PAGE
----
The Alien franchise has suffered greatly in past years, but I am not here to talk about that. Putting any more of THAT in here will do disservice to Alien: Isolation. SEGA and The Creative Assembly, publisher and developer of the game, made quite a showing with their version for an Alien game at E3 2014. A special demo was prepared for the show, and it’s purpose was to put fear in you as you try to survive an encounter with the Alien. And it worked. This is my personal log from my time with the game.


I played Amanda Ripley (daughter of) as I guide her to safety on board the abandoned space station the Sevastopol. The tools at my disposal were a flashlight, that outside the normal use could help me focus on clues around the environment as I search for a way out, and a flamethrower I got hold of in the safe room where the demo started.

The Creative Assembly took it upon themselves to craft a survival horror title that, to me, replicated the the horrors of the Marine’s campaign from the first AVP quite well. Instead of going the action route though, this time the emphasis is on surviving. To help with that, the famous motion detector is back, and using it constantly reminded me that I was not alone on the station. I could hold up the motion detector and watch in fear every time that single dot appeared, but that would mean that I am not focused on the screen. The PS4 controller in my sweaty hands would always rumble and the light bar would always blip whenever Amanda sensed the Xenomorph, making me pull up the motion detector and hide behind a stack of boxes, terrified that it would find me.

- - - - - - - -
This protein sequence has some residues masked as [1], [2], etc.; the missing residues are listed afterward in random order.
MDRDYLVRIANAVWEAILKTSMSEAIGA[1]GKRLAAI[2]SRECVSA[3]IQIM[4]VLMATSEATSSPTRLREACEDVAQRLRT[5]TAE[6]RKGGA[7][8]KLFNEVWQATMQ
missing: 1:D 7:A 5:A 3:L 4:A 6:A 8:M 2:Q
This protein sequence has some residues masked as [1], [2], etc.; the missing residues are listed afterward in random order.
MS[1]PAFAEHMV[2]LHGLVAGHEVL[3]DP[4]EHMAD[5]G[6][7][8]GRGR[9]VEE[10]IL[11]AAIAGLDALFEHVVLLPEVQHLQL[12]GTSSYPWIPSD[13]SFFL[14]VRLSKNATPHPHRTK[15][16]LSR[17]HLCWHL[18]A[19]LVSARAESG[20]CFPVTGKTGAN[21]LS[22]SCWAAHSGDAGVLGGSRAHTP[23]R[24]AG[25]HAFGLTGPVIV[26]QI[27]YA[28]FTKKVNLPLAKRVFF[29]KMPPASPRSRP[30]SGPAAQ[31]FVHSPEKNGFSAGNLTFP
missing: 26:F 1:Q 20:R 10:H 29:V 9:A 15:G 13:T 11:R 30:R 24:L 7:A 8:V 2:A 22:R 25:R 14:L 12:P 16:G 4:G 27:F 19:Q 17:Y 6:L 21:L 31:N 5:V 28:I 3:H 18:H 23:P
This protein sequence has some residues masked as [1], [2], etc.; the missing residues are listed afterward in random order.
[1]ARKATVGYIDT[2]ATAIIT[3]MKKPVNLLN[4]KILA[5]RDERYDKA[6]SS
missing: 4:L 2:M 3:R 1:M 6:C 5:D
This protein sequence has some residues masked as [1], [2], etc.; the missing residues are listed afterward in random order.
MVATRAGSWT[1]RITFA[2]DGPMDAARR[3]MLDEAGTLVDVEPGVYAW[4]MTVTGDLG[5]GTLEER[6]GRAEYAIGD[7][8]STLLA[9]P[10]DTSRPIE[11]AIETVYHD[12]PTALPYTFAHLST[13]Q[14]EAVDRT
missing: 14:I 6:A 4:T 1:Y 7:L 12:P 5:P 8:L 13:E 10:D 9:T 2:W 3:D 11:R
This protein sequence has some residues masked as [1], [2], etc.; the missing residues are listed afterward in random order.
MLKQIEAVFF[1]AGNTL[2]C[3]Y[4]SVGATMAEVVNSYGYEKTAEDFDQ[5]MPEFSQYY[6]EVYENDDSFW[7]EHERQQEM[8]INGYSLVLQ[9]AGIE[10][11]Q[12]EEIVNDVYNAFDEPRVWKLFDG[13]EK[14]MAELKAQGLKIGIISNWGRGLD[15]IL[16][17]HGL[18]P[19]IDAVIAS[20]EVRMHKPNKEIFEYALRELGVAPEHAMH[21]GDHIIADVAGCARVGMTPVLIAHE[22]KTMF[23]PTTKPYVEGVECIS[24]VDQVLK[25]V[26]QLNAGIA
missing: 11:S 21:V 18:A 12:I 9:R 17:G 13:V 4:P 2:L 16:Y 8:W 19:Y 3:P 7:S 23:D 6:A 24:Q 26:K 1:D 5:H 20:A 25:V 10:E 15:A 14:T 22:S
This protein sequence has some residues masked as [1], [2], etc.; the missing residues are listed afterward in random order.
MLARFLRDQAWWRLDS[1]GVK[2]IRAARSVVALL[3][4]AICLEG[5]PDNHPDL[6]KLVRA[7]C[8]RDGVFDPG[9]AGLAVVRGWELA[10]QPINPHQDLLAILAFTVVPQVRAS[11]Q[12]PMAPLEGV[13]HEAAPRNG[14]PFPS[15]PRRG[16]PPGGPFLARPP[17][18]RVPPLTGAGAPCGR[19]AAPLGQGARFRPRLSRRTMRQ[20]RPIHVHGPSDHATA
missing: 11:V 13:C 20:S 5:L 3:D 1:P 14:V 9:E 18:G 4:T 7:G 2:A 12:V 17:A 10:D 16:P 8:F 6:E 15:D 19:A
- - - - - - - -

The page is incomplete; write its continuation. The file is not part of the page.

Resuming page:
After 10 minutes or so, I managed to pull myself together and walk 15 feet from the safe room to the next room. Oh, I could walk bravely across the entire area, without looking for a safe route, but that would lead to agonizing death. No, instead I decided to play smart. So I got into a room. There was a dead body on a chair, with a gaping hole in its chest. Yep.

I searched the body for clues, and found some useful items. Throughout the demo I could find scraps of gear (besides the odd medpack), and using the game’s crafting menu, craft batteries for my flashlight, fuel for my flamethrower, or even small decoys to lure the Xenomorph away.

While I stood there pondering my crafting options, my controller shook. Naturally I popped my motion detector and watched horrified as the green (huge) dot made its way towards me. I looked around for a hiding place, knocked over some glass bottles (crap!) and jumped into a locker.

As the Xenomorph entered the room, Amanda started breathing heavily. From inside the locker I could look around, and see it slowly searching for me. It stopped just outside my locker (crap!), and looked around, only to focus directly at me. Gulp. As it tried to sniff me out, a prompt appeared on the screen, telling me to pull back for the door. I did  just that, holding my breath both in-game and in real life.